How is it possible to reconcile the different findings from different studies? These inconsistencies often appear to reflect differences in the sensitivity with which "impairment" is measured. By and large, most of the prominent brain effects of marijuana are short term and do in fact reverse when marijuana is discontinued.
However, there is increasing evidence that subtle effects, such as slowed information processing, may actually persist long after discontinuation. These effects are difficult to detect because they may only become apparent in the setting of highly complex, demanding brain functions Solowij, Stephens et al.
The psychoactive effects of marijuana are thought to be predominantly mediated by THC stimulation of brain cannabinoid CB1 receptors.
Acute and chronic marijuana use cause changes in brain function, as demonstrated by measures of cerebral blood flow, glucose metabolism, electrophysiology, and structural anatomy Schweinsburg, Brown et al.
Functional imaging studies have shown less activity in brain regions involved in memory and attention in chronic marijuana users than in non-users, even after 28 days of abstinence Block, O'Leary et al.
Increasing endogenous cannabinoid activity by administering URB to block anandamide metabolism in adolescent rats produces long-lasting decreases in CB1 binding in caudate-putamen, nucleus accumbens, ventral tegmental area and hippocampus Marco, Rubino et al.
Cannabinoid receptors are most prevalent in the prefrontal cortex, hippocampus, amygdala, basal ganglia, and cerebellum.
These brain regions undergo prominent developmental changes throughout childhood and adolescence, and thus may be particularly susceptible to the adverse cognitive effects of marijuana.
Adolescent humans using marijuana have been found to have increased volumes in the cerebellum, possibly from failure to prune synapses effectively Medina, Nagel et al. These adolescent marijuana users also show increased brain processing effort on fMRI during an inhibition task in the presence of similar task performance, even after 28 days of abstinence Tapert, Schweinsburg et al.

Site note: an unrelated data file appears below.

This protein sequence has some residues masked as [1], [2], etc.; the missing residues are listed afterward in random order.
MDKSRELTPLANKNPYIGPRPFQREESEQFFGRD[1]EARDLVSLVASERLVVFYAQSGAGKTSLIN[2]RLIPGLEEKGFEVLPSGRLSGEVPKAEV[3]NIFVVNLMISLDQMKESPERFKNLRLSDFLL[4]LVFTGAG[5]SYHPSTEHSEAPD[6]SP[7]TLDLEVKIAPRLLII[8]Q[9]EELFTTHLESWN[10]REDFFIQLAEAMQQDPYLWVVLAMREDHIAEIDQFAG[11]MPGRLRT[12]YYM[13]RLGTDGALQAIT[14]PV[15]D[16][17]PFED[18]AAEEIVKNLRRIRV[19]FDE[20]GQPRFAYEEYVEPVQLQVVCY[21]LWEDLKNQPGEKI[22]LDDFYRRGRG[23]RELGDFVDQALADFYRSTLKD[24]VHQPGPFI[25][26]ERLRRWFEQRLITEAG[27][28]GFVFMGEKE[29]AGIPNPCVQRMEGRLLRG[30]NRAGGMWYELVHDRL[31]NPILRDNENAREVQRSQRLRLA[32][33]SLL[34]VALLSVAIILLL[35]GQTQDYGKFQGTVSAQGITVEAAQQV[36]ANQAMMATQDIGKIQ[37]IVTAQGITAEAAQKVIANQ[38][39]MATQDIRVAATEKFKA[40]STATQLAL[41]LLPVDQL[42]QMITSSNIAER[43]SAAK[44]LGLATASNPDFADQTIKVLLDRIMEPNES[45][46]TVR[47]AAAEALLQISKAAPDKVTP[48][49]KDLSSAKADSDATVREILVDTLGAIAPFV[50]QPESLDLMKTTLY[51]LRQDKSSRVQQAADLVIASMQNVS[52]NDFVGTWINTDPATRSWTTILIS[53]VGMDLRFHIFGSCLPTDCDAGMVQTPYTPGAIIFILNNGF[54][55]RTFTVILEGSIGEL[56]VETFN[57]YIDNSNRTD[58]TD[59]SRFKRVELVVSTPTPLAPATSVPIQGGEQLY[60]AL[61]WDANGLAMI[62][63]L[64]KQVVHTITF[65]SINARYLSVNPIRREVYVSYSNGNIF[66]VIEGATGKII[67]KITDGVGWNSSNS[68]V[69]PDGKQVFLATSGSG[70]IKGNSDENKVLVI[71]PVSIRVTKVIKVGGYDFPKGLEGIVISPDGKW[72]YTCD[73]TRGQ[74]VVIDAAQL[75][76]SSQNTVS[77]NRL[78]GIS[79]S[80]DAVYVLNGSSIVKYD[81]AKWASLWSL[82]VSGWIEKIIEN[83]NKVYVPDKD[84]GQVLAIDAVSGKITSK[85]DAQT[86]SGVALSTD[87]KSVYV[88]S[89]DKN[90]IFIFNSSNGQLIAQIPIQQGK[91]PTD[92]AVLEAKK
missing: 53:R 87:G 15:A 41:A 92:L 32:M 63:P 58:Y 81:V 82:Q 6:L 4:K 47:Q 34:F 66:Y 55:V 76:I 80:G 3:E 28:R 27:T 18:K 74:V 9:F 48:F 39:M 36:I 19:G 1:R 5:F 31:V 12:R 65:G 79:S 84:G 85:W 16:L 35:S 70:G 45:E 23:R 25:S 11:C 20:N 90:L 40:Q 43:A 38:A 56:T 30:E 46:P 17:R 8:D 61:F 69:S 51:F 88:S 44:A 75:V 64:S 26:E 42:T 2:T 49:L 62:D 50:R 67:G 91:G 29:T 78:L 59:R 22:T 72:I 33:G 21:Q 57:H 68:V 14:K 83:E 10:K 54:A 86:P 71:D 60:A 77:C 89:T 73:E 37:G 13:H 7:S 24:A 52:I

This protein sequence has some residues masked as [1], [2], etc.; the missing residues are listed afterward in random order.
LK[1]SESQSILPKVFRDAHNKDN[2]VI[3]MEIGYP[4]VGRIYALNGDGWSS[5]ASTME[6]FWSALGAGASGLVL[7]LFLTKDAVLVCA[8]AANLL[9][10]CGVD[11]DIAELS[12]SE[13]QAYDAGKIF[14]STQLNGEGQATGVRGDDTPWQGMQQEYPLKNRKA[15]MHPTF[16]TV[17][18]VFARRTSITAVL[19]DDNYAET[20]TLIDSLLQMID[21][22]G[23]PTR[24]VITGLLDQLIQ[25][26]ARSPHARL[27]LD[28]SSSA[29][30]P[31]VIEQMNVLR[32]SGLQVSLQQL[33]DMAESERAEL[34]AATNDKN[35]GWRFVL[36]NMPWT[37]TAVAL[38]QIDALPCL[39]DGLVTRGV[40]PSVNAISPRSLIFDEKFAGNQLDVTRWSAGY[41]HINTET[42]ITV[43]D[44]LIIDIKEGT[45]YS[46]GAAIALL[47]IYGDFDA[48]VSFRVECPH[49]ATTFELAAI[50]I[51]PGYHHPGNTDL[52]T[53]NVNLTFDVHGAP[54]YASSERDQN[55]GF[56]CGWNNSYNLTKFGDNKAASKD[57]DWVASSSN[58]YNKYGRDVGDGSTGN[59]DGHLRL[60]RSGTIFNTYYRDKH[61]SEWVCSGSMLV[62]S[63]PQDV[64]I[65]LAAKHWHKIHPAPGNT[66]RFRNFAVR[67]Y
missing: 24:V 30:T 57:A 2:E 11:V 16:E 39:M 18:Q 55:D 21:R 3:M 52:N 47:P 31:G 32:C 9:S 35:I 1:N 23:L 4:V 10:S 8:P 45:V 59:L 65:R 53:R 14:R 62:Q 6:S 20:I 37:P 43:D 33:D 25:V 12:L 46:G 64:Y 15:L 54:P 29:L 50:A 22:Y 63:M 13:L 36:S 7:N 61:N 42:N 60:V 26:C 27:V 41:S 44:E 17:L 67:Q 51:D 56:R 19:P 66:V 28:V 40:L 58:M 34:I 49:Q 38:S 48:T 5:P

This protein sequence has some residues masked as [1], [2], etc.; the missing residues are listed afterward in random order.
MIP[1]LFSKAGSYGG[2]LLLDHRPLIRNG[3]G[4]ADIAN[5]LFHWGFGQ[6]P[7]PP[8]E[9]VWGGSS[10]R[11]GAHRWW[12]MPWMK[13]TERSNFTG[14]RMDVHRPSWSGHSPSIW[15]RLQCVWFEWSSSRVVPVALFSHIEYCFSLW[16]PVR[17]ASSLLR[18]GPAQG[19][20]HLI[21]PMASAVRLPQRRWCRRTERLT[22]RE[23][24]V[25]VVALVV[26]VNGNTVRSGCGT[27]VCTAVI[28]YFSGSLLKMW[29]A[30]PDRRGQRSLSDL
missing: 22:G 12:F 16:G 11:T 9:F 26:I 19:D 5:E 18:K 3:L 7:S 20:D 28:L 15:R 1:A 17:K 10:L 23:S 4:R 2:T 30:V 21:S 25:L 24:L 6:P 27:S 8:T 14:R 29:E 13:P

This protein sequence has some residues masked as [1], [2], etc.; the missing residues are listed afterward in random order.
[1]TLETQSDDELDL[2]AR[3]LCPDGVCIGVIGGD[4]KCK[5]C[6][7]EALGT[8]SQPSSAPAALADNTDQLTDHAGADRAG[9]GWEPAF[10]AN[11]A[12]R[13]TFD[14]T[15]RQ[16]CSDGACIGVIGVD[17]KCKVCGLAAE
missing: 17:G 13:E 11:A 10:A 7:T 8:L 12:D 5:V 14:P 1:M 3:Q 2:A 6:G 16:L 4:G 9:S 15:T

Taken together, there is compelling evidence that chronic increases in stimulation of the brain's cannabinoid system can lead to morphologic and physiologic changes especially during adolescence Schweinsburg, Brown et al. Physical Health Lungs Smoked marijuana irritates the delicate lining of the respiratory tract and causes damage to the cells lining the bronchial passages.Cannabis plants produce a second important substance called cannabidiol, or CBD.
The compound appears to reduce the risk of psychotic disorders, by counteracting the effects of THC. Cannabis and Health Using cannabis is a personal choice, but it can have short- and long-term effects on your health. Canna-bis can affect your thinking, physical co-ordination and control, and increase your risk of accidents, injuries, reproductive issues and mental health problems, including dependence.
Smoking cannabis can increase your chances of having lung problems. The prevalence of both alcohol and cannabis use and the high morbidity associated with motor vehicle crashes has lead to a plethora of research on the link between the two. Drunk drivers are involved in 25% of motor vehicle fatalities, and many accidents involve drivers who test positive for.
The DSM-5 also notes that the local ease of access to cannabis is a risk factor, (American Psychiatric Association, ) for individuals who are inclined to use cannabis.
A drug-tolerant culture as a risk factor for use, as conformity to social norms has been established as a powerful influence on behavior.
15 Surprising Side Effects Of Smoking Weed. By Josh DuBose Published on October 28, EZ review - just click a star (DSM). Millions of people meet the medical criteria for marijuana addiction and need treatment.
Part of the criteria is what is known as “withdrawal”, the psychological and physical manifestations of stopping use. In spite of numerous years of being told that there are no physiological effects from marijuana addiction, many of our recovering members have had definite withdrawal symptoms.
Whether the causes are physical or psychological, the results are physical.